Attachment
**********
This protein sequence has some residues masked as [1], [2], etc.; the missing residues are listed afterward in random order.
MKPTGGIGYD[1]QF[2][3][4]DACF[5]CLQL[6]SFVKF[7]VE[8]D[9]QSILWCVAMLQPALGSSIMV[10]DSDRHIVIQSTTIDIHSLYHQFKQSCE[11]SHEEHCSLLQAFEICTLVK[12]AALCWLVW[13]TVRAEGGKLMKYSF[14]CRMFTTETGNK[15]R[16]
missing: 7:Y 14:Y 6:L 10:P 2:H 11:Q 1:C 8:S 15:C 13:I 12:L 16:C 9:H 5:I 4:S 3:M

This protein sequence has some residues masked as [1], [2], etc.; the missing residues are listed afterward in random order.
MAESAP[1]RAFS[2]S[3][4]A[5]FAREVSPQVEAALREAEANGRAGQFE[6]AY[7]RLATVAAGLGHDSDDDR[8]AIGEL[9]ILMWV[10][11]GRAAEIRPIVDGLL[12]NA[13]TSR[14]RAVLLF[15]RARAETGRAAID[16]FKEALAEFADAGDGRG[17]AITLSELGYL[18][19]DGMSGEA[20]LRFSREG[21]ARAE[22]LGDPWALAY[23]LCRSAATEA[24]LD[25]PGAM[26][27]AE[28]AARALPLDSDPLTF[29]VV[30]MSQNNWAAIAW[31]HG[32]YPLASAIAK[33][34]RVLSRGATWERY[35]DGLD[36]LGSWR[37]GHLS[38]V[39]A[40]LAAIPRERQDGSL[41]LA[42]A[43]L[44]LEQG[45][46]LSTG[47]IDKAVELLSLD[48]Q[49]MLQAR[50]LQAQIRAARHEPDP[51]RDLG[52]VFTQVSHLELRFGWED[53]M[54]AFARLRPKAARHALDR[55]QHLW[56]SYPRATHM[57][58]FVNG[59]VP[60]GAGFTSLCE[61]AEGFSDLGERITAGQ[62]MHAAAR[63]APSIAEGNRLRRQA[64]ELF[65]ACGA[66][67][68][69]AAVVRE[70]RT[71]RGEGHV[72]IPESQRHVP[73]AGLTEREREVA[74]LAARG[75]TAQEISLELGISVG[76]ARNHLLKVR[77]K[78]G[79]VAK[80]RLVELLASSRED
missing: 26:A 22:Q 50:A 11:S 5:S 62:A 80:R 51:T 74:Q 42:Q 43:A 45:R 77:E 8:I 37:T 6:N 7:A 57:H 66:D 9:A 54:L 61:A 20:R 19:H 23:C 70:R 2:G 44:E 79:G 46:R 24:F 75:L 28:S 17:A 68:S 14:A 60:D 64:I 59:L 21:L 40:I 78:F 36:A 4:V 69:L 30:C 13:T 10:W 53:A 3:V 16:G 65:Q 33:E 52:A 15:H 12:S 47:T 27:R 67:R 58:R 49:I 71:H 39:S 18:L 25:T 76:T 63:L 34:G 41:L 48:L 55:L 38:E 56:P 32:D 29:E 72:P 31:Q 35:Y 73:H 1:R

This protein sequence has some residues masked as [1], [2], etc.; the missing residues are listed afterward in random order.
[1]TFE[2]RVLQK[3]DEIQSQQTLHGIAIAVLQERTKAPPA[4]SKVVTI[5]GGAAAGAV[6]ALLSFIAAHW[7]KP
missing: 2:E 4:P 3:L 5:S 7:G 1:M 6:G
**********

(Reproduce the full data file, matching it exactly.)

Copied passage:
This protein sequence has some residues masked as [1], [2], etc.; the missing residues are listed afterward in random order.
MKPTGGIGYD[1]QF[2][3][4]DACF[5]CLQL[6]SFVKF[7]VE[8]D[9]QSILWCVAMLQPALGSSIMV[10]DSDRHIVIQSTTIDIHSLYHQFKQSCE[11]SHEEHCSLLQAFEICTLVK[12]AALCWLVW[13]TVRAEGGKLMKYSF[14]CRMFTTETGNK[15]R[16]
missing: 7:Y 14:Y 6:L 10:P 2:H 11:Q 1:C 8:S 15:C 13:I 12:L 16:C 9:H 5:I 4:S 3:M

This protein sequence has some residues masked as [1], [2], etc.; the missing residues are listed afterward in random order.
MAESAP[1]RAFS[2]S[3][4]A[5]FAREVSPQVEAALREAEANGRAGQFE[6]AY[7]RLATVAAGLGHDSDDDR[8]AIGEL[9]ILMWV[10][11]GRAAEIRPIVDGLL[12]NA[13]TSR[14]RAVLLF[15]RARAETGRAAID[16]FKEALAEFADAGDGRG[17]AITLSELGYL[18][19]DGMSGEA[20]LRFSREG[21]ARAE[22]LGDPWALAY[23]LCRSAATEA[24]LD[25]PGAM[26][27]AE[28]AARALPLDSDPLTF[29]VV[30]MSQNNWAAIAW[31]HG[32]YPLASAIAK[33][34]RVLSRGATWERY[35]DGLD[36]LGSWR[37]GHLS[38]V[39]A[40]LAAIPRERQDGSL[41]LA[42]A[43]L[44]LEQG[45][46]LSTG[47]IDKAVELLSLD[48]Q[49]MLQAR[50]LQAQIRAARHEPDP[51]RDLG[52]VFTQVSHLELRFGWED[53]M[54]AFARLRPKAARHALDR[55]QHLW[56]SYPRATHM[57][58]FVNG[59]VP[60]GAGFTSLCE[61]AEGFSDLGERITAGQ[62]MHAAAR[63]APSIAEGNRLRRQA[64]ELF[65]ACGA[66][67][68][69]AAVVRE[70]RT[71]RGEGHV[72]IPESQRHVP[73]AGLTEREREVA[74]LAARG[75]TAQEISLELGISVG[76]ARNHLLKVR[77]K[78]G[79]VAK[80]RLVELLASSRED
missing: 26:A 22:Q 50:A 11:S 5:S 62:A 80:R 51:T 74:Q 42:Q 43:A 45:R 77:E 8:I 37:T 6:N 7:A 57:H 66:D 9:A 54:L 61:A 20:R 19:H 23:C 70:R 2:G 44:E 79:G 46:R 24:F 75:L 28:S 17:A 68:S 14:A 60:D 64:I 59:L 21:L 40:I 78:F 36:A 4:V 69:L 30:C 13:T 10:W 53:A 3:V 16:G 65:Q 33:E 52:A 15:H 12:S 47:T 27:R 67:R 58:R 49:I 71:H 39:S 18:L 25:T 76:T 63:L 34:G 41:L 48:L 55:L 38:E 56:P 32:D 29:E 72:P 31:Q 35:Y 73:H 1:R

This protein sequence has some residues masked as [1], [2], etc.; the missing residues are listed afterward in random order.
[1]TFE[2]RVLQK[3]DEIQSQQTLHGIAIAVLQERTKAPPA[4]SKVVTI[5]GGAAAGAV[6]ALLSFIAAHW[7]KP
missing: 2:E 4:P 3:L 5:S 7:G 1:M 6:G